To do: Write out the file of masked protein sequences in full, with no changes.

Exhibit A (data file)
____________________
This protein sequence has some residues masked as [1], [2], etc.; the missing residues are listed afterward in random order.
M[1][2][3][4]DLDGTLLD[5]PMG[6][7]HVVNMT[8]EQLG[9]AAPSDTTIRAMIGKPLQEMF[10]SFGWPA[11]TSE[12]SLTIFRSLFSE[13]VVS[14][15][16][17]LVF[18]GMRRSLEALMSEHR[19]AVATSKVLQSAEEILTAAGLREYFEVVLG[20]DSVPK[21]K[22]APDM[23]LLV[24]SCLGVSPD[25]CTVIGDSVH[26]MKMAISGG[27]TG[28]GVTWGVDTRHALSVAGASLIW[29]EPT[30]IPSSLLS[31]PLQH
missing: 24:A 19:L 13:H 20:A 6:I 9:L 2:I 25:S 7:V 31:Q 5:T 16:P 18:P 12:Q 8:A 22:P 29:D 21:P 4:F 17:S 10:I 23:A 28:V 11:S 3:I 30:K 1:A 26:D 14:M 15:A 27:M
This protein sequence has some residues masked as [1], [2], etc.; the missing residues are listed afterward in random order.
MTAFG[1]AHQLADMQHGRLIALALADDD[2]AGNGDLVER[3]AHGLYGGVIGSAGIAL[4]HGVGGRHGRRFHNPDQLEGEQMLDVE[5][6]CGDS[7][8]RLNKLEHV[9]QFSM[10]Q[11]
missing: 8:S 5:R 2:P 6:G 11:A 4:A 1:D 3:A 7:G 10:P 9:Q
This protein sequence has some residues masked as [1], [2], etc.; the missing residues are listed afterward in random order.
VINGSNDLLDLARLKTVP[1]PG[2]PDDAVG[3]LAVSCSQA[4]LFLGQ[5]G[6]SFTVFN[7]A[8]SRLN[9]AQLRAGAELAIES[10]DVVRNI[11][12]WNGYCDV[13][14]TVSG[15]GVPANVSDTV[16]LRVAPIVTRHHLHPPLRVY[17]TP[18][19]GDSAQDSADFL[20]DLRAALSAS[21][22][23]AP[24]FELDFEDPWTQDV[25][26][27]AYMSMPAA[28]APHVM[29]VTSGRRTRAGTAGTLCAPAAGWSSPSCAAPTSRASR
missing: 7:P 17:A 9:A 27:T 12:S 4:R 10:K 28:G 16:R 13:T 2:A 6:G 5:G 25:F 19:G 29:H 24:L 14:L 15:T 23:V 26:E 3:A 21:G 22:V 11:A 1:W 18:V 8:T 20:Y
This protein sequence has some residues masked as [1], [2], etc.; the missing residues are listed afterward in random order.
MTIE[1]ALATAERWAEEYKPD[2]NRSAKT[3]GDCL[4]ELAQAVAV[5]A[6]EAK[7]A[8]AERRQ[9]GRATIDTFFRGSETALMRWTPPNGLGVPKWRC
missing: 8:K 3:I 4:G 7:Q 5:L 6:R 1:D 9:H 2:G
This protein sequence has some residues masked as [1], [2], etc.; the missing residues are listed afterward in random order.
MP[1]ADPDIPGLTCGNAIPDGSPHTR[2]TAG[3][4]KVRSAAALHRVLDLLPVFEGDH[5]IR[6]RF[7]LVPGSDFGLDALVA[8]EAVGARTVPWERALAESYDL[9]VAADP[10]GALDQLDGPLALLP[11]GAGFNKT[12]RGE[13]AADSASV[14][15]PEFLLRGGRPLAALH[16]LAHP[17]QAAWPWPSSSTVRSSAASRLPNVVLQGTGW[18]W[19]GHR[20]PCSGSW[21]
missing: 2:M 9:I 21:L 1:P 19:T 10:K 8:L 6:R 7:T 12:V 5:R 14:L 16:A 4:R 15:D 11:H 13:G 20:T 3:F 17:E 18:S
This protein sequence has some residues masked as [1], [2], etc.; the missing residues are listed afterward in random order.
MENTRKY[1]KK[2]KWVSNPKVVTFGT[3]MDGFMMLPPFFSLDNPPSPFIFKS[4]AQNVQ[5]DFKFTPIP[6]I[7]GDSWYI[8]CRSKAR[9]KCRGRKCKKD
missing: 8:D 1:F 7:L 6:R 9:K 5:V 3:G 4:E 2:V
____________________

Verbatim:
This protein sequence has some residues masked as [1], [2], etc.; the missing residues are listed afterward in random order.
M[1][2][3][4]DLDGTLLD[5]PMG[6][7]HVVNMT[8]EQLG[9]AAPSDTTIRAMIGKPLQEMF[10]SFGWPA[11]TSE[12]SLTIFRSLFSE[13]VVS[14][15][16][17]LVF[18]GMRRSLEALMSEHR[19]AVATSKVLQSAEEILTAAGLREYFEVVLG[20]DSVPK[21]K[22]APDM[23]LLV[24]SCLGVSPD[25]CTVIGDSVH[26]MKMAISGG[27]TG[28]GVTWGVDTRHALSVAGASLIW[29]EPT[30]IPSSLLS[31]PLQH
missing: 24:A 19:L 13:H 20:A 6:I 9:L 2:I 25:S 7:V 31:Q 5:T 16:P 18:P 12:Q 8:A 22:P 29:D 21:P 4:F 17:S 10:I 23:A 28:V 11:S 3:I 30:K 1:A 26:D 14:M 15:A 27:M
This protein sequence has some residues masked as [1], [2], etc.; the missing residues are listed afterward in random order.
MTAFG[1]AHQLADMQHGRLIALALADDD[2]AGNGDLVER[3]AHGLYGGVIGSAGIAL[4]HGVGGRHGRRFHNPDQLEGEQMLDVE[5][6]CGDS[7][8]RLNKLEHV[9]QFSM[10]Q[11]
missing: 8:S 5:R 2:P 6:G 11:A 4:A 1:D 3:A 7:G 10:P 9:Q
This protein sequence has some residues masked as [1], [2], etc.; the missing residues are listed afterward in random order.
VINGSNDLLDLARLKTVP[1]PG[2]PDDAVG[3]LAVSCSQA[4]LFLGQ[5]G[6]SFTVFN[7]A[8]SRLN[9]AQLRAGAELAIES[10]DVVRNI[11][12]WNGYCDV[13][14]TVSG[15]GVPANVSDTV[16]LRVAPIVTRHHLHPPLRVY[17]TP[18][19]GDSAQDSADFL[20]DLRAALSAS[21][22][23]AP[24]FELDFEDPWTQDV[25][26][27]AYMSMPAA[28]APHVM[29]VTSGRRTRAGTAGTLCAPAAGWSSPSCAAPTSRASR
missing: 7:P 17:A 9:A 27:T 12:S 4:R 10:K 28:G 16:R 13:T 2:A 6:G 5:G 25:F 19:G 29:H 24:L 14:L 15:T 23:V 26:E 3:A 21:G 22:V 11:A 1:W 18:V 8:T 20:Y
This protein sequence has some residues masked as [1], [2], etc.; the missing residues are listed afterward in random order.
MTIE[1]ALATAERWAEEYKPD[2]NRSAKT[3]GDCL[4]ELAQAVAV[5]A[6]EAK[7]A[8]AERRQ[9]GRATIDTFFRGSETALMRWTPPNGLGVPKWRC
missing: 8:K 3:I 4:G 7:Q 5:L 6:R 1:D 9:H 2:G
This protein sequence has some residues masked as [1], [2], etc.; the missing residues are listed afterward in random order.
MP[1]ADPDIPGLTCGNAIPDGSPHTR[2]TAG[3][4]KVRSAAALHRVLDLLPVFEGDH[5]IR[6]RF[7]LVPGSDFGLDALVA[8]EAVGARTVPWERALAESYDL[9]VAADP[10]GALDQLDGPLALLP[11]GAGFNKT[12]RGE[13]AADSASV[14][15]PEFLLRGGRPLAALH[16]LAHP[17]QAAWPWPSSSTVRSSAASRLPNVVLQGTGW[18]W[19]GHR[20]PCSGSW[21]
missing: 2:M 9:I 21:L 1:P 19:T 10:K 8:L 6:R 7:T 12:V 5:R 14:L 16:A 4:R 15:D 11:H 13:G 20:T 3:F 17:E 18:S
This protein sequence has some residues masked as [1], [2], etc.; the missing residues are listed afterward in random order.
MENTRKY[1]KK[2]KWVSNPKVVTFGT[3]MDGFMMLPPFFSLDNPPSPFIFKS[4]AQNVQ[5]DFKFTPIP[6]I[7]GDSWYI[8]CRSKAR[9]KCRGRKCKKD
missing: 8:D 1:F 7:L 6:R 9:K 5:V 3:G 4:E 2:V